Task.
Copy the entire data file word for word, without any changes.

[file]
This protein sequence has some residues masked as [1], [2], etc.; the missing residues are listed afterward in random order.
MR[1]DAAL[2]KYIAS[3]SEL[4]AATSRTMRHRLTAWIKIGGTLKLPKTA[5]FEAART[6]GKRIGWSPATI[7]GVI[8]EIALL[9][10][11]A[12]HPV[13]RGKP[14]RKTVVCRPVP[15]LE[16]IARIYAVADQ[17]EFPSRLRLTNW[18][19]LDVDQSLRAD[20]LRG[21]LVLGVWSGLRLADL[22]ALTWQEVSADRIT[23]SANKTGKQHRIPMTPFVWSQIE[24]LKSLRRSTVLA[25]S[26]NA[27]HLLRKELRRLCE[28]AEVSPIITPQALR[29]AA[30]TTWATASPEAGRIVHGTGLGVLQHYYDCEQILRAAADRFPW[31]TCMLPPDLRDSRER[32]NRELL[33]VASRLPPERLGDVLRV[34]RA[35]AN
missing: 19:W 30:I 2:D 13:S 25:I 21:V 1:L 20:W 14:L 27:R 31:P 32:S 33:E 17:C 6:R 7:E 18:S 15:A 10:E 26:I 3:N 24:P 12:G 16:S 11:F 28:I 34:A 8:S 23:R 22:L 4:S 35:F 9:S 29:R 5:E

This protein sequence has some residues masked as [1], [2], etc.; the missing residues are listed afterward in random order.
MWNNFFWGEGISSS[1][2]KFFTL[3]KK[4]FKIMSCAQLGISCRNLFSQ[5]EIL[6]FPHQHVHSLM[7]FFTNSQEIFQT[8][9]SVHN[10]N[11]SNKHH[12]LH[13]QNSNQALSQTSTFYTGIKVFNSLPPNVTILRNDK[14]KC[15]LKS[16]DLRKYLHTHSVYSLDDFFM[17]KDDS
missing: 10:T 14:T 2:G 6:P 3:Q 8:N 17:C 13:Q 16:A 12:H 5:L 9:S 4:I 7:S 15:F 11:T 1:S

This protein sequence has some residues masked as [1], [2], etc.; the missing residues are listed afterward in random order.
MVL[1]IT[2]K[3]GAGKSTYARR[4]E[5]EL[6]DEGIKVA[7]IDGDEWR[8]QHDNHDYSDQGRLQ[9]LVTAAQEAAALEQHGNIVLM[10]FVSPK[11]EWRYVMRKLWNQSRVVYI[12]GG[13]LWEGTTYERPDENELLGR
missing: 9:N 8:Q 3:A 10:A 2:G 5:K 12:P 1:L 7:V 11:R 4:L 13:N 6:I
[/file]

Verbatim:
This protein sequence has some residues masked as [1], [2], etc.; the missing residues are listed afterward in random order.
MR[1]DAAL[2]KYIAS[3]SEL[4]AATSRTMRHRLTAWIKIGGTLKLPKTA[5]FEAART[6]GKRIGWSPATI[7]GVI[8]EIALL[9][10][11]A[12]HPV[13]RGKP[14]RKTVVCRPVP[15]LE[16]IARIYAVADQ[17]EFPSRLRLTNW[18][19]LDVDQSLRAD[20]LRG[21]LVLGVWSGLRLADL[22]ALTWQEVSADRIT[23]SANKTGKQHRIPMTPFVWSQIE[24]LKSLRRSTVLA[25]S[26]NA[27]HLLRKELRRLCE[28]AEVSPIITPQALR[29]AA[30]TTWATASPEAGRIVHGTGLGVLQHYYDCEQILRAAADRFPW[31]TCMLPPDLRDSRER[32]NRELL[33]VASRLPPERLGDVLRV[34]RA[35]AN
missing: 19:W 30:I 2:D 13:S 25:I 21:V 1:L 20:W 14:L 27:R 31:P 32:S 33:E 17:C 6:R 7:E 18:S 15:A 10:E 26:I 3:N 24:P 12:G 16:S 11:F 28:I 34:A 8:S 23:R 22:L 4:S 35:F 9:S 29:R 5:E

This protein sequence has some residues masked as [1], [2], etc.; the missing residues are listed afterward in random order.
MWNNFFWGEGISSS[1][2]KFFTL[3]KK[4]FKIMSCAQLGISCRNLFSQ[5]EIL[6]FPHQHVHSLM[7]FFTNSQEIFQT[8][9]SVHN[10]N[11]SNKHH[12]LH[13]QNSNQALSQTSTFYTGIKVFNSLPPNVTILRNDK[14]KC[15]LKS[16]DLRKYLHTHSVYSLDDFFM[17]KDDS
missing: 10:T 14:T 2:G 6:P 3:Q 8:N 17:C 13:Q 16:A 12:H 5:L 9:S 4:I 7:S 15:F 11:T 1:S

This protein sequence has some residues masked as [1], [2], etc.; the missing residues are listed afterward in random order.
MVL[1]IT[2]K[3]GAGKSTYARR[4]E[5]EL[6]DEGIKVA[7]IDGDEWR[8]QHDNHDYSDQGRLQ[9]LVTAAQEAAALEQHGNIVLM[10]FVSPK[11]EWRYVMRKLWNQSRVVYI[12]GG[13]LWEGTTYERPDENELLGR
missing: 9:N 8:Q 3:A 10:A 2:G 5:K 12:P 1:L 7:V 11:R 4:L 13:N 6:I